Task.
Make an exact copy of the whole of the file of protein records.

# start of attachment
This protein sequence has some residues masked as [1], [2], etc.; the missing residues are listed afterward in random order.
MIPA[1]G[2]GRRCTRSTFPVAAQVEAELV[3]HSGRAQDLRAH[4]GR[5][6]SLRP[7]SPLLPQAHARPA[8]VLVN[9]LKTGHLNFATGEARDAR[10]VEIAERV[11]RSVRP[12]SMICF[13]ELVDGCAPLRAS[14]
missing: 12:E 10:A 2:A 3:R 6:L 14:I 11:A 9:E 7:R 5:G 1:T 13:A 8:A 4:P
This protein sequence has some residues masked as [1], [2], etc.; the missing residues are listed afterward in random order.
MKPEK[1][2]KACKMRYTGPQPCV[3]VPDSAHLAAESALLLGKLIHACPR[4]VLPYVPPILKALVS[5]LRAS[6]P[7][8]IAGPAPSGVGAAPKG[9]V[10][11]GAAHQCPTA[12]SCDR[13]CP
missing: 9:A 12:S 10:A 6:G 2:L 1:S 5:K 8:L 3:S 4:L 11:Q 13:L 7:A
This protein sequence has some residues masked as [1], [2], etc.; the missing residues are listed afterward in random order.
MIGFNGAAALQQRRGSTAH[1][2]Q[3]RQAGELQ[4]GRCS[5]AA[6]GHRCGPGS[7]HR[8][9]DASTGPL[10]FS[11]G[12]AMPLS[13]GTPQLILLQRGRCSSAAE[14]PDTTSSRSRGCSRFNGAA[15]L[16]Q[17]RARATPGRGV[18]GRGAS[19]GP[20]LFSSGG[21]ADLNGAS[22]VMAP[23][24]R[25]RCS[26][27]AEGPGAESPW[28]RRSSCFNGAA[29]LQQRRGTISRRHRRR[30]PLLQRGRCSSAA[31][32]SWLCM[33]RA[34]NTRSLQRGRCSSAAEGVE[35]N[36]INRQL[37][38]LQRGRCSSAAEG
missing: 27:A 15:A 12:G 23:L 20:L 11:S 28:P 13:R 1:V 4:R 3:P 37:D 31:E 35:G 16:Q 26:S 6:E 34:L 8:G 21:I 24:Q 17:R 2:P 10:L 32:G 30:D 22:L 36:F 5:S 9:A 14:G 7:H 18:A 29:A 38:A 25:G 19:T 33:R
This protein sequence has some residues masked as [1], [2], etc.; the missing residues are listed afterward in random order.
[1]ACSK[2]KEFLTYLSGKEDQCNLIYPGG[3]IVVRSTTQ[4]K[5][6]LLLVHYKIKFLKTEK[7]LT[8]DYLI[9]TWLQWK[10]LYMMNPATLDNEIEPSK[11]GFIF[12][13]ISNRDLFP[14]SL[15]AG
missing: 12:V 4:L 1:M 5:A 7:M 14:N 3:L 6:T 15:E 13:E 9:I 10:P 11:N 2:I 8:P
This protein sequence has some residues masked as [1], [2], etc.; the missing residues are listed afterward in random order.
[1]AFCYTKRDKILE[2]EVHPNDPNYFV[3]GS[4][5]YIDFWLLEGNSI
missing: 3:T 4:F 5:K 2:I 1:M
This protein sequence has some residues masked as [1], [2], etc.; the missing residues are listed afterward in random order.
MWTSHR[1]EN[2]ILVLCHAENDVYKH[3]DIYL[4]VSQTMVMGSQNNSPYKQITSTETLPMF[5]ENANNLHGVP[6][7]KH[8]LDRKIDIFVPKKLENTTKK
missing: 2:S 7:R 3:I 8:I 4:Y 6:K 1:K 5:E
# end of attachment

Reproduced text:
This protein sequence has some residues masked as [1], [2], etc.; the missing residues are listed afterward in random order.
MIPA[1]G[2]GRRCTRSTFPVAAQVEAELV[3]HSGRAQDLRAH[4]GR[5][6]SLRP[7]SPLLPQAHARPA[8]VLVN[9]LKTGHLNFATGEARDAR[10]VEIAERV[11]RSVRP[12]SMICF[13]ELVDGCAPLRAS[14]
missing: 12:E 10:A 2:A 3:R 6:L 14:I 11:A 9:E 7:R 5:G 1:T 13:A 8:A 4:P
This protein sequence has some residues masked as [1], [2], etc.; the missing residues are listed afterward in random order.
MKPEK[1][2]KACKMRYTGPQPCV[3]VPDSAHLAAESALLLGKLIHACPR[4]VLPYVPPILKALVS[5]LRAS[6]P[7][8]IAGPAPSGVGAAPKG[9]V[10][11]GAAHQCPTA[12]SCDR[13]CP
missing: 9:A 12:S 10:A 6:G 2:L 1:S 5:K 8:L 3:S 4:L 11:Q 13:L 7:A
This protein sequence has some residues masked as [1], [2], etc.; the missing residues are listed afterward in random order.
MIGFNGAAALQQRRGSTAH[1][2]Q[3]RQAGELQ[4]GRCS[5]AA[6]GHRCGPGS[7]HR[8][9]DASTGPL[10]FS[11]G[12]AMPLS[13]GTPQLILLQRGRCSSAAE[14]PDTTSSRSRGCSRFNGAA[15]L[16]Q[17]RARATPGRGV[18]GRGAS[19]GP[20]LFSSGG[21]ADLNGAS[22]VMAP[23][24]R[25]RCS[26][27]AEGPGAESPW[28]RRSSCFNGAA[29]LQQRRGTISRRHRRR[30]PLLQRGRCSSAA[31][32]SWLCM[33]RA[34]NTRSLQRGRCSSAAEGVE[35]N[36]INRQL[37][38]LQRGRCSSAAEG
missing: 27:A 15:A 12:G 23:L 20:L 11:S 28:P 13:R 1:V 4:R 3:P 37:D 31:E 35:G 16:Q 26:S 6:E 34:L 8:G 21:I 24:Q 17:R 2:P 10:L 32:G 30:D 22:L 36:F 5:S 9:A 14:G 7:H 18:A 29:A 38:A 25:G 19:T 33:R
This protein sequence has some residues masked as [1], [2], etc.; the missing residues are listed afterward in random order.
[1]ACSK[2]KEFLTYLSGKEDQCNLIYPGG[3]IVVRSTTQ[4]K[5][6]LLLVHYKIKFLKTEK[7]LT[8]DYLI[9]TWLQWK[10]LYMMNPATLDNEIEPSK[11]GFIF[12][13]ISNRDLFP[14]SL[15]AG
missing: 12:V 4:L 1:M 5:A 7:M 14:N 3:L 6:T 15:E 13:E 9:I 10:P 11:N 2:I 8:P
This protein sequence has some residues masked as [1], [2], etc.; the missing residues are listed afterward in random order.
[1]AFCYTKRDKILE[2]EVHPNDPNYFV[3]GS[4][5]YIDFWLLEGNSI
missing: 3:T 4:F 5:K 2:I 1:M
This protein sequence has some residues masked as [1], [2], etc.; the missing residues are listed afterward in random order.
MWTSHR[1]EN[2]ILVLCHAENDVYKH[3]DIYL[4]VSQTMVMGSQNNSPYKQITSTETLPMF[5]ENANNLHGVP[6][7]KH[8]LDRKIDIFVPKKLENTTKK
missing: 2:S 7:R 3:I 8:I 4:Y 6:K 1:K 5:E